What do you get when you cross a math-challenged English major with a gentle-souled kayaker and carpenter? You get this column:
There’s no such thing as extra money
I was driving home in the old truck, paying bills in my head.
OK, I get paid tomorrow, so that covers the water bill and a few groceries. Jim gets paid Friday, so we can use that for the mortgage, which makes the mortgage only slightly late.
Then there’s no more money, but we’ll get through the month if nothing goes wrong ...
I approached a stop sign and shifted into neutral.
The truck began shuddering violently, slamming the gearshift into my arm. My seatbelt locked as the cab of the truck rattled. I jammed the truck back into gear, which brought the shimmying down to a shake, and lurched home.
"You know why this happened, don’t you?" I said to my husband later that night. "This happened because of my freelance job."
I had been positively giddy over the freelance job. I was paid a whopping $350 to write an article for a communications company about (of all things) warehouse management systems. The topic was not exciting, but the check was absolutely inspiring. It was a big pile of extra money.
We never have extra money, not ever — not since I traded full-time work and half our family income for a (very) part-time job and the chance to stay home with our son.
I put the freelance check into our savings account, which we’ve all but depleted in the last few years buying extravagances like haircuts and car insurance. I should have known it wouldn’t take.
"You know how much it’s going to cost to fix the truck," I told Jim. "Just watch. It’s going to cost $350."
The next morning, Jim drove the shuddering truck to the neighborhood auto shop and then walked to work. That afternoon he called with the news.
"Honey, it’s not going to cost $350 to fix the truck," he said.
"It’s going to cost $351."
"Yes. And I’m pretty sure you’re psychic."
"What’s wrong with it?"
"They said it desperately needs a tune-up."
"Of course it desperately needs a tune-up. It’s 10 years old and it’s never had one. But for $351?"
"That’s what I thought, too," he said.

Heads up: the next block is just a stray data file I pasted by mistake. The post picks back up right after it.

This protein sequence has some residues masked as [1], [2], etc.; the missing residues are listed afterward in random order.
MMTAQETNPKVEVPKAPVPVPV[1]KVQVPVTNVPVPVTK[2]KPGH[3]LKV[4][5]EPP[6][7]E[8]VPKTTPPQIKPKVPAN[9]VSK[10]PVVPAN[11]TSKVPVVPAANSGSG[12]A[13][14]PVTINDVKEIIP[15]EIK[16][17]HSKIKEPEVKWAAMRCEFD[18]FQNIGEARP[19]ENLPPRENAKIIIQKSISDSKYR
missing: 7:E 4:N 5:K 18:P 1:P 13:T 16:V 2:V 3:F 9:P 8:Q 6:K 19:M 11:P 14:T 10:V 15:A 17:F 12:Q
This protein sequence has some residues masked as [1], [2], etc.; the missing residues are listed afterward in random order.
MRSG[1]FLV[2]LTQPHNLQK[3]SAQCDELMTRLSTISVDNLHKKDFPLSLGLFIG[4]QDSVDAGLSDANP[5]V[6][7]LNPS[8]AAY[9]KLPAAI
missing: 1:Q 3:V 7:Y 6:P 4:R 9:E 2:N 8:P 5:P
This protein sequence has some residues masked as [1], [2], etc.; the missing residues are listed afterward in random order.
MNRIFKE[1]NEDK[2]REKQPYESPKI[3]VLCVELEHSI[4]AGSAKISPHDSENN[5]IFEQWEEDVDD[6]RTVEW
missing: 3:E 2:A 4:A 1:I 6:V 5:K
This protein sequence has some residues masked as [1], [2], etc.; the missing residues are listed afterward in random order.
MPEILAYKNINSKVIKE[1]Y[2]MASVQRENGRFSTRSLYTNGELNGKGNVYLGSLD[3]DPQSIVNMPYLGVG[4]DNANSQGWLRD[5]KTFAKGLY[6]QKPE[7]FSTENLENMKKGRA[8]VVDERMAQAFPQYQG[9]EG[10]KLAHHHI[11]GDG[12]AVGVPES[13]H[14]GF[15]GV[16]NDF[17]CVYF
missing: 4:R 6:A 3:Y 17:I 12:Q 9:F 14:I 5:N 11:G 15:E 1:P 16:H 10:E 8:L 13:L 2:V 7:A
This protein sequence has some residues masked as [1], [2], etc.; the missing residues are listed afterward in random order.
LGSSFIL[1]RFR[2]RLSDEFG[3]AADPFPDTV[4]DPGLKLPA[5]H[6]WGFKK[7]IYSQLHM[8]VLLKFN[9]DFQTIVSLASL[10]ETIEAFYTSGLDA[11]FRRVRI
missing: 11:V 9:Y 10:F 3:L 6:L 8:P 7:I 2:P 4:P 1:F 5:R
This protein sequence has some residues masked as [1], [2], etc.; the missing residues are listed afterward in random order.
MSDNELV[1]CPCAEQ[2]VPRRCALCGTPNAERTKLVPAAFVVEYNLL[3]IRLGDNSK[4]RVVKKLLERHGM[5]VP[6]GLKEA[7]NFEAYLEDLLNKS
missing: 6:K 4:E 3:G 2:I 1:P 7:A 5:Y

We decided not to get a $351 tune-up. The next morning found us in the auto shop parking lot, waiting for the truck while a mechanic "put it back together."
Then we had to give him $60 because he apparently spent an hour of $1-a-minute time figuring out that it needed a tune-up. (Note to self: No more visits to the neighborhood auto shop.)
Then Jim drove out of the parking lot and discovered the truck was running fine. This was good — way too good to be believed.
So Jim went to the auto parts store and bought about $60 worth of things apparently used to tune up a truck. Spark plugs, I think, and wires of some sort. Something called a distributor cap and something else called a rotor.
Jim spent an entire Sunday afternoon doing stuff to the truck that involved those parts. He then drove the truck uneventfully all week and pronounced it fixed.
"So we got out of this for, what, about $120 instead of $351?" he said. "That’s pretty good."
I agree. It is pretty darn good, and it leaves us $230 of that celebrated extra money, which probably does a lot more for my sense of well-being than it really does for our bottom line.
I’m proud of Jim for fixing the truck. I’m proud of us for scraping through yet another month on an amount of money I would never have believed could sustain three people. And despite the nearly comical level of struggle involved in making it on one full-time income, I’m really happy I get to wake up every morning and have breakfast with my 3-year-old while we decide whether we feel like going to go to the park or the fire station.
My friend Susan, also a mom with no extra money, says I should just be happy the freelance check came along when it did.
"Breaking even is a huge victory," she told me. "Just be glad you didn’t have to put that stuff on a credit card."
She’s right, of course. We even did a little better than break even on this one.
Which means there’s a $230 crisis out there with our names on it.